Frequently Asked Questions about Sending Commands to RS232 Serial Devices
Many software packages now support macro languages to control other programs. Details of how to send data using various packages are listed below
- Send Serial RS232 Data using Microsoft Word
- Send Serial RS232 Data using Microsoft Excel
- Send Serial RS232 Data using FileMaker Pro
- Sending special characters to Matrix Orbital MOS Displays and other displays
- Command Line Arguments to configure the Serial Port
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Send Serial RS232 Data using Microsoft Word
To build a simple macro with Word, record a macro, and include the following code:
Sub SendRS232usingDDE() ' ' SendRS232usingDDE Macro ' Macro created 22/06/2006 by Wieser Software Ltd ' iChannel = DDEInitiate("matrxdde", "system") DDEExecute iChannel, "Send this to\r\nthe Serial Port" DDETerminate iChannel End Sub
Send Serial RS232 Data using Microsoft ExcelThe procedure using Excel is identical to using word. Below is an example of sending the data that is in the current cell.
Sub SendCurrentCell() ' ' SendCurrentCell Macro ' Macro recorded 22/06/2006 by Wieser Software Ltd ' iChannel = DDEInitiate("matrxdde", "system") DDEExecute iChannel, ActiveCell.Value DDETerminate iChannel End Sub
Alternatively, you could replace the
DDEExecute command with:
DDEExecute iChannel, Range("a1").Value
That would send the value of whatever is in cell A1 to the serial port.
Send Serial RS232 Data using FileMaker Pro
Using Filemaker Pro, when you define a script, you use the Send DDE Execute script item. You would use settings as follows, selecting the Text pushbutton shown by filemaker instead of the file button:
Send DDE Execute [Service Name: "matrxdde"; Topic: "system"; Commands: "put this on the display"]
Obviously, it will be more useful, if you combine fields that are actually in your database
Sending special characters to Matrix Orbital MOS Displays and other displays
Some devices, like the Matrix Orbital MOS AL202 LCD display use special commands to configure the display. Many of the commands are in binary format, and therefore need special handling. Because many software packages cannot handle numbers in binary format, we allow you to insert them in a quoted format which doesn't require any special handling from the program running the macros.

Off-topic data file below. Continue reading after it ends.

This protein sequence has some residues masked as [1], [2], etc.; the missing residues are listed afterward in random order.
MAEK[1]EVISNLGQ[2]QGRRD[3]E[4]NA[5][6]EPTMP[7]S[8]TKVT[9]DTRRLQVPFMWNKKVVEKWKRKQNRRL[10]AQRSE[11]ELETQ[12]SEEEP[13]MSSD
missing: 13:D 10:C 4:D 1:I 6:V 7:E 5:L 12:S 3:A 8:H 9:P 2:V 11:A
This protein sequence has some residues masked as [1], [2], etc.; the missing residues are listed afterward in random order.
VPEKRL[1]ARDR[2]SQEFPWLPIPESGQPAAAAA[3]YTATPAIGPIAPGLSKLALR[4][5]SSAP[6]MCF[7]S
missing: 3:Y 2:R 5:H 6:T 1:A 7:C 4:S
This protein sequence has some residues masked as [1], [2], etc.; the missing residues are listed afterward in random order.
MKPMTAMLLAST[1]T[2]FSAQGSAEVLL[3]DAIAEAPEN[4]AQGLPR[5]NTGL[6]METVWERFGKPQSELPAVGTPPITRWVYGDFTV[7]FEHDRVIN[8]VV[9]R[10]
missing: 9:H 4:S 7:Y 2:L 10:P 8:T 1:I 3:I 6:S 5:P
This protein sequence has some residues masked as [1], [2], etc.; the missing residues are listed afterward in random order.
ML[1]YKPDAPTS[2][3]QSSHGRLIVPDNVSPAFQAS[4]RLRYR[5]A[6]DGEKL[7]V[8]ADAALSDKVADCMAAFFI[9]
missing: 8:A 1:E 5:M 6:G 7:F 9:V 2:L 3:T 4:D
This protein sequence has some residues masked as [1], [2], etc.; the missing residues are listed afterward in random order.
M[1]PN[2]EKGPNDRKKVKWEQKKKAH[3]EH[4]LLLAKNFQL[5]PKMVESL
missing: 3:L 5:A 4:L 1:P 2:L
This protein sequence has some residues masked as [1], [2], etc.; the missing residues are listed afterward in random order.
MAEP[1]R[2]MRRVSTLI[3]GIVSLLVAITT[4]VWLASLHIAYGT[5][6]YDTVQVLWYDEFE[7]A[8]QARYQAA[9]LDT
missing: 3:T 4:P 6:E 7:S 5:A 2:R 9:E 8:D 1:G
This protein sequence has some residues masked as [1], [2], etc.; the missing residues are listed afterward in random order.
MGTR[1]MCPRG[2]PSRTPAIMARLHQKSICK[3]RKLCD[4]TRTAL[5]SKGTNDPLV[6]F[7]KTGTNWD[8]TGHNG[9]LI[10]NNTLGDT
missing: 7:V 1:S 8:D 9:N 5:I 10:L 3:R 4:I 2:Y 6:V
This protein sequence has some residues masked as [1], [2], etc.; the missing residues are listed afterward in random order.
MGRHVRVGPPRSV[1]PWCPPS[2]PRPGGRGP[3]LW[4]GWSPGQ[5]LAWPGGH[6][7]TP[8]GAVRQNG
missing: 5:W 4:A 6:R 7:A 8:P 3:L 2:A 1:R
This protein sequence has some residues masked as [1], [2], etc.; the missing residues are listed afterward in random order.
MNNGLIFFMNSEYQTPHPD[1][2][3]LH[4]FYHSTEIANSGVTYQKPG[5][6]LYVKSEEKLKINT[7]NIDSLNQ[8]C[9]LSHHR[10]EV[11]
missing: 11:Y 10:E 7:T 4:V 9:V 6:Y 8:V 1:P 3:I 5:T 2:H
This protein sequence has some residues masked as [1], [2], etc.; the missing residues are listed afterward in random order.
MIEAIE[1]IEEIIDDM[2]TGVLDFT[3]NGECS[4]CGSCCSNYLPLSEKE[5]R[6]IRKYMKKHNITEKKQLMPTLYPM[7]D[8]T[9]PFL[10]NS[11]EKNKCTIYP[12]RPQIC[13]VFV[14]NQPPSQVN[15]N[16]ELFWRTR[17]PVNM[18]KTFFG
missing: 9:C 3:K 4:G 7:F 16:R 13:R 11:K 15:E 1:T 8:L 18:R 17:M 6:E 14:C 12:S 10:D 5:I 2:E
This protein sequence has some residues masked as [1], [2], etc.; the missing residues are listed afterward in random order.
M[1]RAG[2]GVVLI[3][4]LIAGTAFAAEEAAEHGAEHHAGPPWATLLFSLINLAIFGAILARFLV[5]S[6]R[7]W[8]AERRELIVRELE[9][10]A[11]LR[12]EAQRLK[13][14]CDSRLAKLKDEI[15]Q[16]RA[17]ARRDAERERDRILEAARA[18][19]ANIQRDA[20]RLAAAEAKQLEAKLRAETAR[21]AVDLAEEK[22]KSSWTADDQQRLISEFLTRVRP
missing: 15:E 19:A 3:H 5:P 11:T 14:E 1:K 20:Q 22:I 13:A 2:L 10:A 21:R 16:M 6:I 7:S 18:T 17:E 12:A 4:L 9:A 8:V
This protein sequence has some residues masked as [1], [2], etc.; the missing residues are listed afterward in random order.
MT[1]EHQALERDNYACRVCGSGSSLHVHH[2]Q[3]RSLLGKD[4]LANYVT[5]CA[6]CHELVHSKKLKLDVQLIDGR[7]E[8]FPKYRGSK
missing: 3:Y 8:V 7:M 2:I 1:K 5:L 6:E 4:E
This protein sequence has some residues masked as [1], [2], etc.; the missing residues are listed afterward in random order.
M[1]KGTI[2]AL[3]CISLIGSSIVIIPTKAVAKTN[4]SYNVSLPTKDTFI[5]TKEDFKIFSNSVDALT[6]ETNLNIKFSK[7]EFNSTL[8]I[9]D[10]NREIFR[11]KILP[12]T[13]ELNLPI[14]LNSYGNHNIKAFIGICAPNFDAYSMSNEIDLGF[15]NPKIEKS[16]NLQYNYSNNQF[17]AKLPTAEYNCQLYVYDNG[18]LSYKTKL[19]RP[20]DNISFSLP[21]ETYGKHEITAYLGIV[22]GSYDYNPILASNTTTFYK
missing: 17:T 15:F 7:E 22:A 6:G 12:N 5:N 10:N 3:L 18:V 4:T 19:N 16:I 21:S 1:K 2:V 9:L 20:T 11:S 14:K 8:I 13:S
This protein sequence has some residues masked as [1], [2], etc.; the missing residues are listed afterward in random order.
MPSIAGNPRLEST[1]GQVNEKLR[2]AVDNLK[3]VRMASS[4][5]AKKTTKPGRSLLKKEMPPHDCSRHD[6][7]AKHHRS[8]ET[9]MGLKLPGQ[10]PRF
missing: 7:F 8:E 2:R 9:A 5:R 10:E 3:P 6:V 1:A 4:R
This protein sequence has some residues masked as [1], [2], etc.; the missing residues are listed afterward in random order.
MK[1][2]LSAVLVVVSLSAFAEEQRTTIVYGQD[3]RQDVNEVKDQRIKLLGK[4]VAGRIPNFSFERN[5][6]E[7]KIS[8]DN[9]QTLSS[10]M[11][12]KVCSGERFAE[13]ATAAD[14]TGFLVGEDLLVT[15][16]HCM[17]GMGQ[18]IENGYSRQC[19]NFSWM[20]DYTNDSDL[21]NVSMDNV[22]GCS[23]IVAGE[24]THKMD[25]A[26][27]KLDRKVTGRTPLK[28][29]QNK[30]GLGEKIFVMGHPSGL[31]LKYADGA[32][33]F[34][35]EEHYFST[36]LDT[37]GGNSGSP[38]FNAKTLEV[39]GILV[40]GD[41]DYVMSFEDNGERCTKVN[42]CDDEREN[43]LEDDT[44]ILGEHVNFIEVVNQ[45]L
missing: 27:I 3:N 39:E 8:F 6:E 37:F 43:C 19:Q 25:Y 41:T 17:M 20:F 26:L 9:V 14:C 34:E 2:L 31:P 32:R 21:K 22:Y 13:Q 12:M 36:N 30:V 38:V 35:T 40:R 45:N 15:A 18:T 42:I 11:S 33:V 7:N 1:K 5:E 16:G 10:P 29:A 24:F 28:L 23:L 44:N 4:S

For instance, the Matrix Orbital Documentation says:
4.3.13 Clear Display Syntax: Hexadecimal 0xFE 0x58 Description: This command clears the display and resets the text insertion point to the top left of the screen.
To include these characters in your text, simply add them to the beginning of your text as follows:
DDEExecute iChannel, "\xFE\x58Show this after \nclearing the display"
You'll notice two things about the code. First, it can escape hexadecimal sequences by using \x followed by two hexadecimal digits. If you need to convert a decimal number to hexadecimal, do the following:
- Start the Windows calculator
- Press F6 to switch to decimal
- Type your number in decimal
- Finally, press F5 to convert the number to hexadecimal.
Secondly, you'll notice the \n character; shorthand for a new line character (\x0A). You can also use the following:
- \t for a tab character (\x09)
- \r for a carriage return (go back to the beginning of the line) (\x0D)
- \a for an alert (\x07)
- \b for a backspace character (\x08)
- \v for a vertical tab (\x0B)
- \f for a form feed, or new page (\x0C)
As a result, it is now difficult to include a \ character. To do so, simply use two in a row, like this: \\
Command Line Arguments to configure the Serial Port
If you configure your program to start with a shortcut, you can add additional arguments to the command line to control which serial port is opened, and what baud rate is used for communication. The switches are:
The software always uses 8 bits for the data width, and 1 stop bit, with no handshaking.